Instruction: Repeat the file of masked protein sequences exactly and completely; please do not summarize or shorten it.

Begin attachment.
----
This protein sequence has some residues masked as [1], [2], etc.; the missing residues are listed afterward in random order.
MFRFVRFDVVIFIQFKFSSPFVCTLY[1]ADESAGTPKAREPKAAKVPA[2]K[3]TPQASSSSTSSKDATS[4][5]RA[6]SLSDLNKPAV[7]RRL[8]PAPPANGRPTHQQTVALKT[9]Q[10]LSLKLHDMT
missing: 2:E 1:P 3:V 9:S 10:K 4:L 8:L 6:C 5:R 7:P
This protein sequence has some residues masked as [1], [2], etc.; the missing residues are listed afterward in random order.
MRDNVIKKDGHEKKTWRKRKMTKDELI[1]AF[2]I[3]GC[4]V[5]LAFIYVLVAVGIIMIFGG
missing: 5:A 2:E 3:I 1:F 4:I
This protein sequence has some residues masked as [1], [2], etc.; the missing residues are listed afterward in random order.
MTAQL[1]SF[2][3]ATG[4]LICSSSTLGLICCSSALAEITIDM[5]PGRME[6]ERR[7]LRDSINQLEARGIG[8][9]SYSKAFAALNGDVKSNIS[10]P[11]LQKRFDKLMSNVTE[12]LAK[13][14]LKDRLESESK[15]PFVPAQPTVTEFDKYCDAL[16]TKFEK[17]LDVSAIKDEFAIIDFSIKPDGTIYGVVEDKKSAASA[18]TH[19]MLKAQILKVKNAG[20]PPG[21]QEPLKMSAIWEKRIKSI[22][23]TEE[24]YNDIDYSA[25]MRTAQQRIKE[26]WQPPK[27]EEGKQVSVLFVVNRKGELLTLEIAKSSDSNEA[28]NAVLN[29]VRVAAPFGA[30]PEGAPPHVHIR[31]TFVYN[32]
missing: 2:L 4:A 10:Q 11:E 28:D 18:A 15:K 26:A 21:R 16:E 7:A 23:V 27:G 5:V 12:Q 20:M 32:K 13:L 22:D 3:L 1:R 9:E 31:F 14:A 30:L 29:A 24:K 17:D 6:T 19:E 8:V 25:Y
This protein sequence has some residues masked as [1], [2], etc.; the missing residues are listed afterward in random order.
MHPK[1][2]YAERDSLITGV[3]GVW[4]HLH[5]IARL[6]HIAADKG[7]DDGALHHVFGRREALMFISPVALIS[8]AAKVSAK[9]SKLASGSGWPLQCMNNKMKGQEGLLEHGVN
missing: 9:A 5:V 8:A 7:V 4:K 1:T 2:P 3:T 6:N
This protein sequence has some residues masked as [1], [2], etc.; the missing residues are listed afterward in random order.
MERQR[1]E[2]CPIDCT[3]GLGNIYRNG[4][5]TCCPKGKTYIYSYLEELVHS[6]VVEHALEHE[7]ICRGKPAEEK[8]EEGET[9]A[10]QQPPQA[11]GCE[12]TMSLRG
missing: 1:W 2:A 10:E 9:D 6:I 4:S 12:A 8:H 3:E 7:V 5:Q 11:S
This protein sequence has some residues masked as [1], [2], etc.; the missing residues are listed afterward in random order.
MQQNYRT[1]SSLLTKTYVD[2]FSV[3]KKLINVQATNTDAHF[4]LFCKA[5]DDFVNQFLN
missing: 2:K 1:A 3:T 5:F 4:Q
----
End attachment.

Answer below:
This protein sequence has some residues masked as [1], [2], etc.; the missing residues are listed afterward in random order.
MFRFVRFDVVIFIQFKFSSPFVCTLY[1]ADESAGTPKAREPKAAKVPA[2]K[3]TPQASSSSTSSKDATS[4][5]RA[6]SLSDLNKPAV[7]RRL[8]PAPPANGRPTHQQTVALKT[9]Q[10]LSLKLHDMT
missing: 2:E 1:P 3:V 9:S 10:K 4:L 8:L 6:C 5:R 7:P
This protein sequence has some residues masked as [1], [2], etc.; the missing residues are listed afterward in random order.
MRDNVIKKDGHEKKTWRKRKMTKDELI[1]AF[2]I[3]GC[4]V[5]LAFIYVLVAVGIIMIFGG
missing: 5:A 2:E 3:I 1:F 4:I
This protein sequence has some residues masked as [1], [2], etc.; the missing residues are listed afterward in random order.
MTAQL[1]SF[2][3]ATG[4]LICSSSTLGLICCSSALAEITIDM[5]PGRME[6]ERR[7]LRDSINQLEARGIG[8][9]SYSKAFAALNGDVKSNIS[10]P[11]LQKRFDKLMSNVTE[12]LAK[13][14]LKDRLESESK[15]PFVPAQPTVTEFDKYCDAL[16]TKFEK[17]LDVSAIKDEFAIIDFSIKPDGTIYGVVEDKKSAASA[18]TH[19]MLKAQILKVKNAG[20]PPG[21]QEPLKMSAIWEKRIKSI[22][23]TEE[24]YNDIDYSA[25]MRTAQQRIKE[26]WQPPK[27]EEGKQVSVLFVVNRKGELLTLEIAKSSDSNEA[28]NAVLN[29]VRVAAPFGA[30]PEGAPPHVHIR[31]TFVYN[32]
missing: 2:L 4:A 10:Q 11:E 28:D 18:A 15:K 26:A 21:R 16:E 7:A 23:V 27:G 5:V 12:Q 20:M 32:K 13:L 22:D 3:L 1:R 9:E 31:F 14:A 30:L 29:A 24:K 17:D 6:T 19:E 8:V 25:Y
This protein sequence has some residues masked as [1], [2], etc.; the missing residues are listed afterward in random order.
MHPK[1][2]YAERDSLITGV[3]GVW[4]HLH[5]IARL[6]HIAADKG[7]DDGALHHVFGRREALMFISPVALIS[8]AAKVSAK[9]SKLASGSGWPLQCMNNKMKGQEGLLEHGVN
missing: 9:A 5:V 8:A 7:V 4:K 1:T 2:P 3:T 6:N
This protein sequence has some residues masked as [1], [2], etc.; the missing residues are listed afterward in random order.
MERQR[1]E[2]CPIDCT[3]GLGNIYRNG[4][5]TCCPKGKTYIYSYLEELVHS[6]VVEHALEHE[7]ICRGKPAEEK[8]EEGET[9]A[10]QQPPQA[11]GCE[12]TMSLRG
missing: 1:W 2:A 10:E 9:D 6:I 4:S 12:A 8:H 3:E 7:V 5:Q 11:S
This protein sequence has some residues masked as [1], [2], etc.; the missing residues are listed afterward in random order.
MQQNYRT[1]SSLLTKTYVD[2]FSV[3]KKLINVQATNTDAHF[4]LFCKA[5]DDFVNQFLN
missing: 2:K 1:A 3:T 5:F 4:Q